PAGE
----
Friday, February 25, 2011


First Quarter 2011 Adult Sabbath School Lessons
“Self Esteem”
For the week of February 20-26, 2011
The Bible tells of great men and women who seemed to have an abundance of confidence, and moved forward unflinching in the face of overwhelming circumstances.  
What is the secret of this kind of assurance? Where did they get the confidence that is not concerned about what others think? How could they move forward in the face of controversy, ridicule, and even threats? Did it have anything to do with self esteem?
Let us look at what it means to “esteem”. It means to place value, worth and confidence upon the object.   It is to hold in high regard. It is to honor that which you hold in your mind as a valued treasure. So then, “self-esteem” is to assume value, honor and confidence in yourself, in your own views, and ideas, to view yourself as worthy compared to anyone else around you. It would lead us to honor self. 
To learn where the biblical “greats” got their confidence and success, we must understand the biblical truth about “self-esteem.” This is one of the gospel’s paradoxes. A paradox is a statement or proposition that, on the surface, seems self-contradictory or absurd. One gospel paradox is: “To truly live, you must die.” Correctly understood, this truth is powerful. Galatians 2:20 explains that in order to have a life of happiness and peace and eternal life, we must first “die” to self, and all selfishness. This makes room for the power and peace of Christ to work in us.    
The gospel’s paradox regarding self-esteem goes something like this: “In order to understand your value, you must recognize that you are totally unworthy.” When we see that in ourselves there is nothing to recommend us to God, we begin to find our true self worth in the value that God places on us. The great men of the Bible stood tall before the rulers of the earth because they understood that their value was not in that by which men measure. It was not in anything which they themselves could do. They were secure in the value God places upon those who trust in Him. Paul put it this way: “Unto me, who am less than the least of all the saints, is this grace given, that I should preach among the Gentiles the unsearchable riches of Christ...” (Ephesians 3:8). 
Elijah, one of the greatest of the prophets, knelt humbly before the King of the universe. “The servant watched while Elijah prayed. Six times he returned from the watch, saying, There is nothing, no cloud, no sign of rain. But the prophet did not give up in discouragement. . . . As he searched his heart, he seemed to be less and less, both in his own estimation and in the sight of God. It seemed to him that he was nothing, and that God was everything; and when he reached the point of renouncing self, while he clung to the Saviour as his only strength and righteousness, the answer came….We have a God whose ear is not closed to our petitions; and if we prove His word, He will honor our faith” (Ellen White, Our High Calling, page 133).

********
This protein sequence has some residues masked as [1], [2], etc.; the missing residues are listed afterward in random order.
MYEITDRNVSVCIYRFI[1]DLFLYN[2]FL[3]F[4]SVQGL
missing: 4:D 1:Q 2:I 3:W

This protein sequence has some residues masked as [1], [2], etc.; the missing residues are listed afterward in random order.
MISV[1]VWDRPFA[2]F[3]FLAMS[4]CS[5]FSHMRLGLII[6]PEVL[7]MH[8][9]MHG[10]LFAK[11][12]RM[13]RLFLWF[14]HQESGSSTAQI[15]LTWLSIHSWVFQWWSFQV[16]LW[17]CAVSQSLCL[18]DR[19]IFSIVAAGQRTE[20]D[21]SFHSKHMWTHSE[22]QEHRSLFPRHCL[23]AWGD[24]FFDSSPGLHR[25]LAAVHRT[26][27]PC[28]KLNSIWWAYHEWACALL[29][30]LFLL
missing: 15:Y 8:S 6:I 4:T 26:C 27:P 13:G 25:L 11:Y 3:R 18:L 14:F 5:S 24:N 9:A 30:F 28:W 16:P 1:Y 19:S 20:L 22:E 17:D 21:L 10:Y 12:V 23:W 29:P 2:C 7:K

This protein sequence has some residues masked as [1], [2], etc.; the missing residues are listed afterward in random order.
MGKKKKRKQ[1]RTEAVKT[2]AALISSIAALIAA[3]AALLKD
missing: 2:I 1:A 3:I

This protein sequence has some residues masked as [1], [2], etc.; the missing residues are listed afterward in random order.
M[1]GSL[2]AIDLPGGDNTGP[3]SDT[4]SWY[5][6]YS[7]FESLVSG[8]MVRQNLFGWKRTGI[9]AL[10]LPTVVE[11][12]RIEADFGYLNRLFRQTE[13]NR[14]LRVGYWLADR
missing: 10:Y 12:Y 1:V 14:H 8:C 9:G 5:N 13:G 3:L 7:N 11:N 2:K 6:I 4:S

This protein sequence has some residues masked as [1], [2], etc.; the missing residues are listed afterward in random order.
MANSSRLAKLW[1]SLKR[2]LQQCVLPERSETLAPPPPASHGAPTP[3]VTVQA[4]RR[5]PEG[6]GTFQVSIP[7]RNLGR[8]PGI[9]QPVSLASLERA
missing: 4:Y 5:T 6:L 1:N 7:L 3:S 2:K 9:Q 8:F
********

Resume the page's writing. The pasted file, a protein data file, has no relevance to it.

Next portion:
Many scriptures speak to the question of how we should “esteem” ourselves and others. Romans 12:10 says, “Be kindly affectioned one to another with brotherly love; in honour preferring one another.”
In Philippians 2:2-4 we find the following: “Fulfill ye my joy, that ye be likeminded, having the same love, being of one accord, of one mind. Let nothing be done through strife or vainglory; but in lowliness of mind let each esteem other better than themselves.”  
Then there is Romans 12:3,16. “For I say, through the grace given unto me, to every man that is among you, not to think of himself more highly than he ought to think; but to think soberly, according as God hath dealt to every man the measure of faith… Be of the same mind one toward another. Mind not high things, but condescend to men of low estate. Be not wise in your own conceits.” 
It appears that the Bible writers were inspired to be more concerned about arrogance than about low self esteem as in Galatians 6:3 which says, “For if a man think himself to be something, when he is nothing, he deceiveth himself.”
Paul, who wrote more of the Bible than anyone else, seems to have benefitted from his own counsel for he says in Ephesians 3:8, “Unto me, who am less than the least of all saints, is this grace given, that I should preach among the Gentiles the unsearchable riches of Christ.” To “esteem” ourselves and others appropriately, it would seem, is to have the mind of Christ! 
What, then, is the issue behind that which is called “low-self esteem?” Counselors and pastors find their offices filled with people who are struggling with what is clinically called “low self-esteem”.   Depression is on the rise, and eating disorders abound.   What is really happening in these situations?